#2: Capacitor, It’s Pretty Good I Guess…
This upgrade component can be useful for certain Loadouts, but isn’t always necessary. A Capacitor increases your in-game energy bar, or your “mana bar” so to speak, when playing in game during a Skirmish. That means it increases your total energy, which allows you to potentially cast more abilities at once than you might be able to at 100 energy.
It’s only downsides are that it only increases it by 10, for two suit slots. The best way to determine if you need this component is to take a look at your 4 selected modules (blue skills) and see how much each ability costs. Medical Steroids costs a consistent 80 energy, and if you pair this ability with 3 other high energy cost skills, it may be worth it to fit a capacitor into your suit in order to help your overall cast options on the fly.
#3: Optimizer, It’s Okay Sometimes….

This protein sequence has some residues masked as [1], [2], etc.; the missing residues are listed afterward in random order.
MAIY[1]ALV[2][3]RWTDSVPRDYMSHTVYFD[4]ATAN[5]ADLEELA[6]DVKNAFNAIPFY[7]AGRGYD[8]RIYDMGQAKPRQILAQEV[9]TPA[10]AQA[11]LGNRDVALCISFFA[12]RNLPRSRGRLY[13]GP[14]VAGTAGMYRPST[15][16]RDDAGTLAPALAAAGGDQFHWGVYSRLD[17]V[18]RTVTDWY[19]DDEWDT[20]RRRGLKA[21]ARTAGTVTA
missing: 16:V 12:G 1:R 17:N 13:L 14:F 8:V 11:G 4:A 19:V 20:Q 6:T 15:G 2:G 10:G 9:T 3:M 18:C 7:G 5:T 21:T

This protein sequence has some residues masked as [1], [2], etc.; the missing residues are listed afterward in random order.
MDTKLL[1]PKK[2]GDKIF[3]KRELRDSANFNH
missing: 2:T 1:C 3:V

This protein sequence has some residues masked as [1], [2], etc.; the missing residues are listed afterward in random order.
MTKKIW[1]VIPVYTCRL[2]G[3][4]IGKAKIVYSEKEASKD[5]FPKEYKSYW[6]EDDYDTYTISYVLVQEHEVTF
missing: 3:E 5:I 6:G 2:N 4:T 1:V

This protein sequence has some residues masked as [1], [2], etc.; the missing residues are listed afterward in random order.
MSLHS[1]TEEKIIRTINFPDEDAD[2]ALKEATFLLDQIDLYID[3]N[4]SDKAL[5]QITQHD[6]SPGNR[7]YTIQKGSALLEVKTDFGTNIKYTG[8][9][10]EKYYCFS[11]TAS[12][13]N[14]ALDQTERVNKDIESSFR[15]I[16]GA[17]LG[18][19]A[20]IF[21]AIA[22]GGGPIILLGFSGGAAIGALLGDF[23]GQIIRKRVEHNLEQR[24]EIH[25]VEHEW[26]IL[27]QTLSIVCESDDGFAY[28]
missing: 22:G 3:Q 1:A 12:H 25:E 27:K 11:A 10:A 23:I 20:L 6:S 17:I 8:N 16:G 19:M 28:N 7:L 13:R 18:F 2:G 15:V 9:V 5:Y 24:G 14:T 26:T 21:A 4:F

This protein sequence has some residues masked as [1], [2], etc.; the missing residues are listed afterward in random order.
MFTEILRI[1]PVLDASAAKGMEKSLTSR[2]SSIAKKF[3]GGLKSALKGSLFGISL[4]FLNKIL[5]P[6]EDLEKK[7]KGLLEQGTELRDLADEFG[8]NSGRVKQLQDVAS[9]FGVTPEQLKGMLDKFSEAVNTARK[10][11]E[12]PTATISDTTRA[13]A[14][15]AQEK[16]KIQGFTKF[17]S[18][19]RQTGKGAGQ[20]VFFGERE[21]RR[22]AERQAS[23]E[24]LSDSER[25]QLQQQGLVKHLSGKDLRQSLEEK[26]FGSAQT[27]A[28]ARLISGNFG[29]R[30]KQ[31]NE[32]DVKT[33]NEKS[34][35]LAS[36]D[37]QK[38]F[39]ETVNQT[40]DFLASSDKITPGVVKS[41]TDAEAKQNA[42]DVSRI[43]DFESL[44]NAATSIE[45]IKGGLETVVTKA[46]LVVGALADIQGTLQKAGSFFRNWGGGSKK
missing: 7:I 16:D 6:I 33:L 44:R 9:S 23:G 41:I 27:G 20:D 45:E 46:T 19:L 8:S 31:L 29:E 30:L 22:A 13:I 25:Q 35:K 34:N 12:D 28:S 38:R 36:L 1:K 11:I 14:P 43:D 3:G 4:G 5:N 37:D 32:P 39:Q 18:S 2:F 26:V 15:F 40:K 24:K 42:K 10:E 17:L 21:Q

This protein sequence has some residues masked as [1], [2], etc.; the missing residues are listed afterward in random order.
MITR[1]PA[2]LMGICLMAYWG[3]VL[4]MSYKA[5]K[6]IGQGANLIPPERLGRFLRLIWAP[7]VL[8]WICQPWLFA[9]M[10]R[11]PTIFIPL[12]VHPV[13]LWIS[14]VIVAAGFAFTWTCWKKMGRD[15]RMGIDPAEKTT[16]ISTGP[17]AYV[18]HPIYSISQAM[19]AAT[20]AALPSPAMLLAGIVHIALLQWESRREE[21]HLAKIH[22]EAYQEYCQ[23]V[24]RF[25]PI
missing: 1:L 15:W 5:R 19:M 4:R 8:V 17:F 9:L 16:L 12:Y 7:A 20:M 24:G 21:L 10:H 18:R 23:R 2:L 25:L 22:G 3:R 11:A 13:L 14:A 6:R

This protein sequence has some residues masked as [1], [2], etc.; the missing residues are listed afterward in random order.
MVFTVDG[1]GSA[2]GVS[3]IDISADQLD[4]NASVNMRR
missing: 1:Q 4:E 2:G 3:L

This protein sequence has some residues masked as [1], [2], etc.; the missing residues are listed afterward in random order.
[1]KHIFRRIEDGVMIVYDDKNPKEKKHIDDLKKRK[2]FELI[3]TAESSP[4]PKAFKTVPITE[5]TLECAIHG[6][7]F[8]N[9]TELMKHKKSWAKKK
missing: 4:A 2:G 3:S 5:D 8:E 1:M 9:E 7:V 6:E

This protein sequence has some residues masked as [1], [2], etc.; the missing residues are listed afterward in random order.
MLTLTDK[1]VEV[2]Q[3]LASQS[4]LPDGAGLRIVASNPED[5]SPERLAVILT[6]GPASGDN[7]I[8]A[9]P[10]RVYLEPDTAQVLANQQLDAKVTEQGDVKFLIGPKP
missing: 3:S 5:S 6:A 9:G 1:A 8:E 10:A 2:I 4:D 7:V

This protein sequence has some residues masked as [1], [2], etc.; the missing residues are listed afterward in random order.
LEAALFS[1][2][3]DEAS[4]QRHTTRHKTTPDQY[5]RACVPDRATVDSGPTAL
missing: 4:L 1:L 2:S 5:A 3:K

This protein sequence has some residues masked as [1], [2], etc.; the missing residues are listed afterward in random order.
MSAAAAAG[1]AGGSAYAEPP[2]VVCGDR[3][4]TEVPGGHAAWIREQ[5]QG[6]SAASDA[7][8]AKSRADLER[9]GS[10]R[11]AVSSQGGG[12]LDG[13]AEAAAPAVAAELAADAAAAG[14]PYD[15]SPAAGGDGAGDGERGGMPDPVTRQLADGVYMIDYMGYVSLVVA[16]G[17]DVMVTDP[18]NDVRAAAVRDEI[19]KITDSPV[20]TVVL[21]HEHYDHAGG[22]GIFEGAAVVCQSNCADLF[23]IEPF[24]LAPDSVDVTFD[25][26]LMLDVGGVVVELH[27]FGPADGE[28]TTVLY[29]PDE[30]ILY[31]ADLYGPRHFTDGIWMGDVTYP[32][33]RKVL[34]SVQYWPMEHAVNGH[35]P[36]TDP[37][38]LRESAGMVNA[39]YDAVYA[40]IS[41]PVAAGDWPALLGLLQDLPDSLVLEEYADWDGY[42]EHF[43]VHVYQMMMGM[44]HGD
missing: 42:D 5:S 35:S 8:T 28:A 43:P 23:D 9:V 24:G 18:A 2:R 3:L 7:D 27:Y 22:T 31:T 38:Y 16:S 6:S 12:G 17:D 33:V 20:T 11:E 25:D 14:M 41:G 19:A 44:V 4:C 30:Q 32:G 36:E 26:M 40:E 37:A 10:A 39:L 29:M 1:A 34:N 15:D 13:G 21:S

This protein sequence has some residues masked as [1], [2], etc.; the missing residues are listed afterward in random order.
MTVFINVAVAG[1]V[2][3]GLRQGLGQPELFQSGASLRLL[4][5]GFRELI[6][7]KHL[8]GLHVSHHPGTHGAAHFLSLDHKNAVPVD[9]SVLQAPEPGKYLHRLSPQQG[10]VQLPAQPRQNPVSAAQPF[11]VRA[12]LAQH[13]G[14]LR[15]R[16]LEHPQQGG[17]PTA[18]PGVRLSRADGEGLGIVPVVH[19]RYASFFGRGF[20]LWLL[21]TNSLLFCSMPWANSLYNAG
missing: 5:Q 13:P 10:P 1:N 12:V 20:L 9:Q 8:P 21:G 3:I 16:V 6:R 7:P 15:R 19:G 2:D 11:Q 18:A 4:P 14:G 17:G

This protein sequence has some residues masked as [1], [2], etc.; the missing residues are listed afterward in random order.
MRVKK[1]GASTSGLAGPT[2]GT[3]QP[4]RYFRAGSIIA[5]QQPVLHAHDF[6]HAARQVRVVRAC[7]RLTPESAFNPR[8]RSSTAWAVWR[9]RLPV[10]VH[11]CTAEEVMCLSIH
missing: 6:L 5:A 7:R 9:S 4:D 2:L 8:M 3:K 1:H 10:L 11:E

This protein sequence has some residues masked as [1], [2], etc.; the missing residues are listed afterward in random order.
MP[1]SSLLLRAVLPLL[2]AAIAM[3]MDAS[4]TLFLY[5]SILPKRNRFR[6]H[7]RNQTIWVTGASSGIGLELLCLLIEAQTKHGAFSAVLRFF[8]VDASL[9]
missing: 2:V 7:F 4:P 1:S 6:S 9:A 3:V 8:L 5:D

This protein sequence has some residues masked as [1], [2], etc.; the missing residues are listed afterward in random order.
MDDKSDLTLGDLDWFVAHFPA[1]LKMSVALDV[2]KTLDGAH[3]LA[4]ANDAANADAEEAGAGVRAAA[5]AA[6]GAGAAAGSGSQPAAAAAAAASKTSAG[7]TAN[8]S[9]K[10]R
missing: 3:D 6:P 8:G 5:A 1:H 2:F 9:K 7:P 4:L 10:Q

While no where nearly as good as Power Core, Optimizer can be useful for very niche Loadouts, where longer cooldowns for abilities like Medical Steroids and Heal allow for some excellent sustain by a single Medic.
However it comes at a cost. Shown in the highlighted areas, it costs 3 suit slots, which can take up vital power core slots, and also reduces your EN Regen and movement speed. Depending on your Loadout, the negatives can easily outweight the positives. *I currently do not use it in any of my loadouts, but maybe for some experimental builds I’ll try it out.*
Other Good Components to Use:
Primary & Secondary Extenders – Good for adjusting your weapons to whatever you prefer, which is up to you.
System Plating – Damage resistance never hurts, but you can generally heal yourself through most damage so it isn’t required.
Revive Stick – Extremely useful for Solo medic team compositions, unecessary for groups with more than 1 medic, unless you don’t trust the other medic to revive you. Costly to your suit slots and energy otherwise.
Perception – The more radius your vision is, the better you can see allies and enemies, not a bad option
Agility– Speed is king, if you want to be hyper-fast, put some in.
Inventory Extender – More Items, More Utility, sure go for it.
Life Support – More health means harder to kill, dead Medics are a no-no.
BAD Components to Use: